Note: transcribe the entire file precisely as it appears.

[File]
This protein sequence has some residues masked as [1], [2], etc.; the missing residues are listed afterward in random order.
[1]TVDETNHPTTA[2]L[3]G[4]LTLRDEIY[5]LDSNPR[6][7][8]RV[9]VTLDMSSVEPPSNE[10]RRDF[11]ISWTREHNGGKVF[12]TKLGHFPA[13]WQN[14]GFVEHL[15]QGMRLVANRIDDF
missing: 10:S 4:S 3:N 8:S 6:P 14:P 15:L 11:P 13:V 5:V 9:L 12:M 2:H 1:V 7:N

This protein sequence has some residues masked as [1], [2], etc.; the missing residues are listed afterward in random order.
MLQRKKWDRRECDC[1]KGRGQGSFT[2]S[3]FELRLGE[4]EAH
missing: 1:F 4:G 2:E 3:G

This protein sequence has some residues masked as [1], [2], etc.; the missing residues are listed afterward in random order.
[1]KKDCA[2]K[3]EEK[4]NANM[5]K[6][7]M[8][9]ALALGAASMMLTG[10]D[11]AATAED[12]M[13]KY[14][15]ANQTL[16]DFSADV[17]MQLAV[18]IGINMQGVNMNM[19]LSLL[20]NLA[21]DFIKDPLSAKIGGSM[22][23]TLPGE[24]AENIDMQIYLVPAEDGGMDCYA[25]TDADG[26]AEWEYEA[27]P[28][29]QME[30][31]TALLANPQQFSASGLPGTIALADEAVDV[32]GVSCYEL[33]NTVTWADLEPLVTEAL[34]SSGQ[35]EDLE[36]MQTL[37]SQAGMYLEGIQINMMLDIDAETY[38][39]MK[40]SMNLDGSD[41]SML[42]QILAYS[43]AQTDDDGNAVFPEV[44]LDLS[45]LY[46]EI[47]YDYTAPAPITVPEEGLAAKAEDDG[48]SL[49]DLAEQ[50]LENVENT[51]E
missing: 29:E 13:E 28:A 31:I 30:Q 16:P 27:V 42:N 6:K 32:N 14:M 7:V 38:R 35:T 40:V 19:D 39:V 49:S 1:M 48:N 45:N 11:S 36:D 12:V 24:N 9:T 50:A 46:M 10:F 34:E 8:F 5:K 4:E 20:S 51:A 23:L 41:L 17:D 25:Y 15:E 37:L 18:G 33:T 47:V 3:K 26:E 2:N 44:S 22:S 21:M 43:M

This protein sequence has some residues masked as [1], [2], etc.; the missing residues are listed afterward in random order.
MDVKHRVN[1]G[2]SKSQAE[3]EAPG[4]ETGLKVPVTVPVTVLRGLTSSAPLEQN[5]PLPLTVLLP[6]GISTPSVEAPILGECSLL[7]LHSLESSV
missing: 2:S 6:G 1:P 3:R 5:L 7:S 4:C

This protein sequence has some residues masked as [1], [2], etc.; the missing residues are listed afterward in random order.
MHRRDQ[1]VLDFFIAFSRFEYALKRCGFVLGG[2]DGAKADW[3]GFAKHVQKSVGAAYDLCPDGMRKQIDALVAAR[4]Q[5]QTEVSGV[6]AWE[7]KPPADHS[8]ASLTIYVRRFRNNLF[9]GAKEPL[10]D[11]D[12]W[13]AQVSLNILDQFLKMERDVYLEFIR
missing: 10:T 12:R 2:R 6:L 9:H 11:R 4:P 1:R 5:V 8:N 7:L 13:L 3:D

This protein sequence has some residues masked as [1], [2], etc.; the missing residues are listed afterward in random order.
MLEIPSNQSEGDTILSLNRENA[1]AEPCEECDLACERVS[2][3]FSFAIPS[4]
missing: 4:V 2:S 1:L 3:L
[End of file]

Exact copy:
This protein sequence has some residues masked as [1], [2], etc.; the missing residues are listed afterward in random order.
[1]TVDETNHPTTA[2]L[3]G[4]LTLRDEIY[5]LDSNPR[6][7][8]RV[9]VTLDMSSVEPPSNE[10]RRDF[11]ISWTREHNGGKVF[12]TKLGHFPA[13]WQN[14]GFVEHL[15]QGMRLVANRIDDF
missing: 10:S 4:S 3:N 8:S 6:P 14:P 15:L 11:P 13:V 5:V 9:L 12:M 2:H 1:V 7:N

This protein sequence has some residues masked as [1], [2], etc.; the missing residues are listed afterward in random order.
MLQRKKWDRRECDC[1]KGRGQGSFT[2]S[3]FELRLGE[4]EAH
missing: 1:F 4:G 2:E 3:G

This protein sequence has some residues masked as [1], [2], etc.; the missing residues are listed afterward in random order.
[1]KKDCA[2]K[3]EEK[4]NANM[5]K[6][7]M[8][9]ALALGAASMMLTG[10]D[11]AATAED[12]M[13]KY[14][15]ANQTL[16]DFSADV[17]MQLAV[18]IGINMQGVNMNM[19]LSLL[20]NLA[21]DFIKDPLSAKIGGSM[22][23]TLPGE[24]AENIDMQIYLVPAEDGGMDCYA[25]TDADG[26]AEWEYEA[27]P[28][29]QME[30][31]TALLANPQQFSASGLPGTIALADEAVDV[32]GVSCYEL[33]NTVTWADLEPLVTEAL[34]SSGQ[35]EDLE[36]MQTL[37]SQAGMYLEGIQINMMLDIDAETY[38][39]MK[40]SMNLDGSD[41]SML[42]QILAYS[43]AQTDDDGNAVFPEV[44]LDLS[45]LY[46]EI[47]YDYTAPAPITVPEEGLAAKAEDDG[48]SL[49]DLAEQ[50]LENVENT[51]E
missing: 29:E 13:E 28:A 31:I 30:Q 16:P 27:V 42:N 6:K 32:N 14:M 7:V 38:R 35:T 40:V 19:D 39:V 49:S 1:M 48:N 45:N 11:S 36:D 12:V 24:N 9:T 50:A 46:M 10:F 34:E 8:F 5:K 4:E 20:S 51:A 23:L 41:L 17:D 25:Y 15:E 37:L 18:G 33:T 47:V 3:K 26:E 2:N 44:S 22:S 21:M 43:M

This protein sequence has some residues masked as [1], [2], etc.; the missing residues are listed afterward in random order.
MDVKHRVN[1]G[2]SKSQAE[3]EAPG[4]ETGLKVPVTVPVTVLRGLTSSAPLEQN[5]PLPLTVLLP[6]GISTPSVEAPILGECSLL[7]LHSLESSV
missing: 2:S 6:G 1:P 3:R 5:L 7:S 4:C

This protein sequence has some residues masked as [1], [2], etc.; the missing residues are listed afterward in random order.
MHRRDQ[1]VLDFFIAFSRFEYALKRCGFVLGG[2]DGAKADW[3]GFAKHVQKSVGAAYDLCPDGMRKQIDALVAAR[4]Q[5]QTEVSGV[6]AWE[7]KPPADHS[8]ASLTIYVRRFRNNLF[9]GAKEPL[10]D[11]D[12]W[13]AQVSLNILDQFLKMERDVYLEFIR
missing: 10:T 12:R 2:R 6:L 9:H 11:R 4:P 1:R 5:V 8:N 7:L 13:L 3:D

This protein sequence has some residues masked as [1], [2], etc.; the missing residues are listed afterward in random order.
MLEIPSNQSEGDTILSLNRENA[1]AEPCEECDLACERVS[2][3]FSFAIPS[4]
missing: 4:V 2:S 1:L 3:L